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21 minutes ago, Alpha550t said:

The nearer the inside is machined to the outside profile, the lighter the case will be.

Exactly this. If you're that fussy/worried, take the back off and see what the case thickness is. By design preference, a diver watch will be heavy in comparison to a dress watch (Presage etc).

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Yes, I agree in the Seiko range, it is more likely to be different quantity of steel that effects the weight. The components of stainless steel will change the corrosion resistance, machining/polishing and the hardness but I can't see the density changing massively.

There are definitely some cheap AliExpress watches with chromed alloy cases being sold as steel, but unless it was a fake Seiko, I can't imagine them doing that.

 

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This post brings back memories of Japanese motorbikes in the early 70's. A lot of the parts were made out of what was affectionately known as monkey metal which was -

80% Aluminium so it was light.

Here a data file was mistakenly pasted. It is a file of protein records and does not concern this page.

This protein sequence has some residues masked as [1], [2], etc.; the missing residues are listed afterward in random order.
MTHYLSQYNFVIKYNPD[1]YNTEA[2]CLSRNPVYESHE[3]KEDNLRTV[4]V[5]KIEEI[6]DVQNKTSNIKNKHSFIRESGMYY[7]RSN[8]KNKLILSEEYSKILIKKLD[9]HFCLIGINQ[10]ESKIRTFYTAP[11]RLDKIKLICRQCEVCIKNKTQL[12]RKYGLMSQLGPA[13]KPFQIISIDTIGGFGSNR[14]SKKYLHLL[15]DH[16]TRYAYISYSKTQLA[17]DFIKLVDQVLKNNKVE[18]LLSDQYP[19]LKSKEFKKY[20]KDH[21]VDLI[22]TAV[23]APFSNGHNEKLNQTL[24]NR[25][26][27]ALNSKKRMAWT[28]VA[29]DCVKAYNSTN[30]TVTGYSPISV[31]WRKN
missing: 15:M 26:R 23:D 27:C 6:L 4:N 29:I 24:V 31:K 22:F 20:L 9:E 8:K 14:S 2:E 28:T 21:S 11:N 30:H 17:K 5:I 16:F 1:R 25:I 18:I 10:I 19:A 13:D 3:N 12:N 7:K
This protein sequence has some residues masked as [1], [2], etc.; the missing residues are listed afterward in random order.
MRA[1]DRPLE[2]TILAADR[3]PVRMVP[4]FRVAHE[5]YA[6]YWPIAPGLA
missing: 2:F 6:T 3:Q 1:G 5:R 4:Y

10% iron so the part rusted quickly 

10% monkey **** to make sure the product had no strength.

And what happened...the world was their oyster and the royal oilfields and other British bikes (apologies in advance to @wrench) bit the dust. The Japanese think of everything :yes:

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I thought I would do a comparison of different materials using the software I have, which allows me to measure different material mass in grams.

I built a model of 50mm in diameter and 15 in depth and measured its mass in grams after I assigned different materials to it.

 

304 SS - 235

316L SS - 236

Steel (1020) - 233

Carbon Fibre - 52

Aluminium (7075 - Aerospace Grade) - 83

Titanium (Grade 5) - 137

Aluminium Bronze - 218

Phospher Bronze - 259

Ceramic - 68